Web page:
Nothing says summer better than pulling a fresh tomato off my mom's plants on her front porch. Since I've been home on vacation in Wisconsin, I've been munching on these fruits daily--usually sliced with just a bit of salt and pepper.
Yesterday, however, we returned from a few days away and found one of her plants decimated--leaves gone, tomatoes half-eaten, and poop-like pellets everywhere. "Raccoons!" cried my mom. Later that night, as she rinsed the poop pellets off the deck, she looked at the plant again. And saw 1 inch wide, 4 inch long, bright green horned tomato worms. Five of them. The biggest worms I've ever seen outside of a tropical location. Left to their own devices, these worms can destroy a tomato plant within a day or two, and will eventually morph into giant moths. My mom bravely removed them from the plant and sent them on to the great tomato in the sky.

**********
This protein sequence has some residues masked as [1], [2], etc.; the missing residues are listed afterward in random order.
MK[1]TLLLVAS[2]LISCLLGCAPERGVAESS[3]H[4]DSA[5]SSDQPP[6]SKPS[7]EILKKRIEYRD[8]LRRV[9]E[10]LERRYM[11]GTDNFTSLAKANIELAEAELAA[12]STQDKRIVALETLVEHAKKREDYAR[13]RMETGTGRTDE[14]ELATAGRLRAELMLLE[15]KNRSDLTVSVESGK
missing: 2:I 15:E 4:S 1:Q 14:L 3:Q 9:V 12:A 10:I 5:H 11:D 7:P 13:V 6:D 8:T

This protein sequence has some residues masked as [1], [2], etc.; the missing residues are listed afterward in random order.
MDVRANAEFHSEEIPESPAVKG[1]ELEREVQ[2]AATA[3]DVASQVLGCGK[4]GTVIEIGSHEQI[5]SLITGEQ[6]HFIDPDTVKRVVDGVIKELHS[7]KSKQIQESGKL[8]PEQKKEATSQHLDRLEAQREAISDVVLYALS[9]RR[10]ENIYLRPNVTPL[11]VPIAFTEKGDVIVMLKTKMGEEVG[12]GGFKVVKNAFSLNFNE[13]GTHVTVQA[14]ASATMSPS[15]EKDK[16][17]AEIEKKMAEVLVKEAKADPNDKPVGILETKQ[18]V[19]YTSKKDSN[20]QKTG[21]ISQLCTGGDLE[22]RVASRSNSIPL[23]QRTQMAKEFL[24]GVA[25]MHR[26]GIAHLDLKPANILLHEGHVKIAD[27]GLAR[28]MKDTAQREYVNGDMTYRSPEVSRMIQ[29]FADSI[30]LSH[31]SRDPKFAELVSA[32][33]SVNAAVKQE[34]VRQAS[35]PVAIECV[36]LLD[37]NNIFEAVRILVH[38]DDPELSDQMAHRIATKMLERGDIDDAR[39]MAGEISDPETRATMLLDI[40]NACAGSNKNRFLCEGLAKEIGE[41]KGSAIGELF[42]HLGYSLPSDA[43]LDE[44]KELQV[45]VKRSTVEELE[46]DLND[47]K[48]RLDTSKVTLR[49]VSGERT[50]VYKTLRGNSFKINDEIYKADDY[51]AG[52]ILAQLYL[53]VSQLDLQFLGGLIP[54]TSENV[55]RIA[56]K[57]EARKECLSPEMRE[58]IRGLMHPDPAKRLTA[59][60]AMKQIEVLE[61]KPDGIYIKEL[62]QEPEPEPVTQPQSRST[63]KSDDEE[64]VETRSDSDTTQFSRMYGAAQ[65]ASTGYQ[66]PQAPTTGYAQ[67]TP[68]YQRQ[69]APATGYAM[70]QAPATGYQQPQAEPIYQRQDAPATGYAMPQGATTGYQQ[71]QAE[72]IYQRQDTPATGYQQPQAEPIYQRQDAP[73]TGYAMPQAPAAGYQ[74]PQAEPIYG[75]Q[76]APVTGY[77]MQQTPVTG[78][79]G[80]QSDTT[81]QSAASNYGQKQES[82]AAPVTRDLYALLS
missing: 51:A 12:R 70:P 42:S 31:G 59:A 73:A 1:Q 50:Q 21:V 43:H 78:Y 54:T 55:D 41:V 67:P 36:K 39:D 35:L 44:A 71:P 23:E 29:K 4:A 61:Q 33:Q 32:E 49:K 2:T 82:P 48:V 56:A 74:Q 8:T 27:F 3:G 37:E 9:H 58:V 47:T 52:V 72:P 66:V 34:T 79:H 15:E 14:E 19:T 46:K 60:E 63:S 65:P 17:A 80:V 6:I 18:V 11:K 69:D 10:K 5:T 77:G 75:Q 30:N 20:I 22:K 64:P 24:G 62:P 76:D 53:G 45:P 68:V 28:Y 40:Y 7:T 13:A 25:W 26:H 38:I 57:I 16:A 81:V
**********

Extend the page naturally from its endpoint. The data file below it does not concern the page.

If hornworms haven't infested your tomatoes, you could try confit-ing tomatoes, roasted tomato, bell pepper and corn salsa, tomato pie, or this tomato onion tart.